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Allergy Headache Symptoms

author image Roberto Blizzard
Roberto Blizzard has been writing on health subjects since 2000, and has written patient and practitioner educational materials in many therapeutic areas, including cardiovascular disease, arthritis, asthma and migraine. He has edited textbooks, teachers' guides and ancillary materials, and has a degree in economics.
Allergy Headache Symptoms
Some headaches associated with allergies may affect just one side of the head.

Some people experience headache as a symptom of an allergic reaction. The American College of Allergy, Asthma and Immunology (ACAAI) points out that allergies do not cause most headaches, but in cases where headache symptoms occur during an allergic reaction, symptoms may fall into one of three categories: migraine headache, cluster headache or sinus headache.

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Migraine Headache

A person who experiences a migraine as a symptom of an allergic reaction will begin to feel throbbing pain, often on only one side of the head. The level of pain ranges from dull or moderate to severe. Some symptoms of migraine are identical to other symptoms of allergic reactions, such as nausea and vomiting. Other migraine symptoms do not usually occur as symptoms of an allergic reaction. These migraine-related symptoms include sensitivity to sound or light, increased urination, fatigue, numbness, weakness and chills. The American College of Physicians notes that migraines may last up to three days.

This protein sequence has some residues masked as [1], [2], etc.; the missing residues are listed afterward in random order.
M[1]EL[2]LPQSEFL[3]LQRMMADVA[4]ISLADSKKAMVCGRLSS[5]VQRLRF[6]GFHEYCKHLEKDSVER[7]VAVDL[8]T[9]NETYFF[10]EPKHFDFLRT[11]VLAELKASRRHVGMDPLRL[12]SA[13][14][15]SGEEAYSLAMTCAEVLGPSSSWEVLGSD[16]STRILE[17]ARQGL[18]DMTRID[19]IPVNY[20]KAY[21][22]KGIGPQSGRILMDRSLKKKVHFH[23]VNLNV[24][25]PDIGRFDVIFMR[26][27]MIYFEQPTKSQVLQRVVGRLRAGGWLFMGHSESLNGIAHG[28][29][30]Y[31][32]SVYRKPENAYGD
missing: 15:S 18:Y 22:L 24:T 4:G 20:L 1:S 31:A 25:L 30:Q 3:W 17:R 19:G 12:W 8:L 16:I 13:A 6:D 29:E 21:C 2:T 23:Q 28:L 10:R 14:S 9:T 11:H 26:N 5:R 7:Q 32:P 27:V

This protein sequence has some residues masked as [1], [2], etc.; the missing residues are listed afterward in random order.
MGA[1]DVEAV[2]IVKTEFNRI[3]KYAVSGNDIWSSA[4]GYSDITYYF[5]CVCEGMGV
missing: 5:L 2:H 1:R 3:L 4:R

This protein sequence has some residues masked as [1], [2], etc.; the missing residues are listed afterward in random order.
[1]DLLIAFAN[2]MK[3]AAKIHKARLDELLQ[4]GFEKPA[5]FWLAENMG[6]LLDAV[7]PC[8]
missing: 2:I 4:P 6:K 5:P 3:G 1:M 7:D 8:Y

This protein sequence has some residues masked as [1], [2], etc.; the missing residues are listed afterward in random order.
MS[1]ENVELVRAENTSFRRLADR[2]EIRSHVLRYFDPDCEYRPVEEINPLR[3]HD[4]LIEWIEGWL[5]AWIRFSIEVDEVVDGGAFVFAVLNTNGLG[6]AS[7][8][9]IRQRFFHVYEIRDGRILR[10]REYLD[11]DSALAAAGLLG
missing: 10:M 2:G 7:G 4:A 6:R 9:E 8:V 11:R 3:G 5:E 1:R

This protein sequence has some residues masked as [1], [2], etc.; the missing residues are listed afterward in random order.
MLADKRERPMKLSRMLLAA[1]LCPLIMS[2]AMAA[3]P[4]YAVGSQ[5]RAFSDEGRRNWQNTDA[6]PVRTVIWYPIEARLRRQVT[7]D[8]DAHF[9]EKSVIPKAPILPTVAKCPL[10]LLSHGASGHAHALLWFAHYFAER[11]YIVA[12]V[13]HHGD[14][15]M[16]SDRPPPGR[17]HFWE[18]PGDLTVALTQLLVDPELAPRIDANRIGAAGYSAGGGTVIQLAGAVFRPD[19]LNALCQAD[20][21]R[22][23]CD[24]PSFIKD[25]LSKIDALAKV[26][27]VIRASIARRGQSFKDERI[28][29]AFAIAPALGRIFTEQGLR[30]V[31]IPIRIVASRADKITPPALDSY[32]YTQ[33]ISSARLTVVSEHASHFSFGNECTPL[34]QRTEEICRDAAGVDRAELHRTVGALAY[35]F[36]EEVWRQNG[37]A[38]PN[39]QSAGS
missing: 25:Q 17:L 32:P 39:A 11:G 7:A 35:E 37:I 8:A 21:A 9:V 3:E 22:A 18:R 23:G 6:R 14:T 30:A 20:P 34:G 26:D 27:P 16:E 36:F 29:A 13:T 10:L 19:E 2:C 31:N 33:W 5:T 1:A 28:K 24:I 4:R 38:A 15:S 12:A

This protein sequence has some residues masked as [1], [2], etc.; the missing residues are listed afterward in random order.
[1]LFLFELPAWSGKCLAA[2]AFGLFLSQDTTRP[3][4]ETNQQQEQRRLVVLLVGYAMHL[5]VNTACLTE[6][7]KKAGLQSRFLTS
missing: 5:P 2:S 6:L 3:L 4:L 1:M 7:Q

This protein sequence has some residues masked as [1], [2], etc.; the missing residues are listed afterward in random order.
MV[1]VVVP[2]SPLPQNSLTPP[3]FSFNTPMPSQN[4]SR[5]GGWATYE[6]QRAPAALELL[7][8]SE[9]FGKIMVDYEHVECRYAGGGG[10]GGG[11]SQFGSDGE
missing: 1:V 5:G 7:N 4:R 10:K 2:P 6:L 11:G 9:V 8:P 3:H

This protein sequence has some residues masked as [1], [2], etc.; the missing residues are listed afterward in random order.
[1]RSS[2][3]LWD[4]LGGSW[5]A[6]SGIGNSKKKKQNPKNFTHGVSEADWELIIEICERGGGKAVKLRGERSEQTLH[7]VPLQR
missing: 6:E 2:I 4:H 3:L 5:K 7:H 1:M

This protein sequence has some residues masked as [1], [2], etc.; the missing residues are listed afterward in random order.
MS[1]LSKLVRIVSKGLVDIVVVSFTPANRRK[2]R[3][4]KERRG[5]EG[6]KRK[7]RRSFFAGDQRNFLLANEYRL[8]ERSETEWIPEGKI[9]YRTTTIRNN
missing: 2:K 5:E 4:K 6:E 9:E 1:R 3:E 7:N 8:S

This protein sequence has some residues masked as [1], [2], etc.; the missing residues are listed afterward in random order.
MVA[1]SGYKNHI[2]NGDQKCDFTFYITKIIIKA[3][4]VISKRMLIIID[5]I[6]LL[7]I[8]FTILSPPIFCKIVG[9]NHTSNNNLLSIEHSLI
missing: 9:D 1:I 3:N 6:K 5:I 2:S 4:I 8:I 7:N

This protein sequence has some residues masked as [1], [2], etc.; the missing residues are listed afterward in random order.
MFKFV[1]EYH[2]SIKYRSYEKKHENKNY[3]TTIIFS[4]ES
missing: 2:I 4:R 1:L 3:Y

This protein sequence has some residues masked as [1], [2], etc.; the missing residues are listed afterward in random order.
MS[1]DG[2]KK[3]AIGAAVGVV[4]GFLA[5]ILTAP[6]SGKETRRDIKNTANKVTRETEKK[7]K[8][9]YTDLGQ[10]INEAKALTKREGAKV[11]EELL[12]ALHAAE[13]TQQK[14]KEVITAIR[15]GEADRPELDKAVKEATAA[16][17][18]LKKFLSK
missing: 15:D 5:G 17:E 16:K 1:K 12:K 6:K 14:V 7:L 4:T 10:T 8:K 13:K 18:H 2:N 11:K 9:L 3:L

Cluster Headache

A person having an allergic reaction may experience a severe form of headache known as a cluster headache. Symptoms include a sudden onset and extreme pain on one side of the head. The pain may strike around or behind one eye, and usually reaches peak intensity within 10 minutes. The pain may continue at that level for up to three hours, and the person's nose may become red and swollen. The affected eye may also become red and swollen, and may tear up. Some symptoms of cluster headache not usually associated with allergic reactions by themselves include sensitivity to smell, sound or light, and restlessness or agitation.

Sinus Headache

Health professionals at the ACAAI uses the term "sinus headache" to describe facial pain associated with swollen and blocked sinuses, and they include this as a possible allergy headache symptom. When the sinuses cannot drain into the nasal passages, pressure builds up in these cavities, which lie in the forehead and cheekbones and behind the eyes and the bridge of the nose. This pressure can cause pain in the top of the head or in the cheeks, jaw or teeth.

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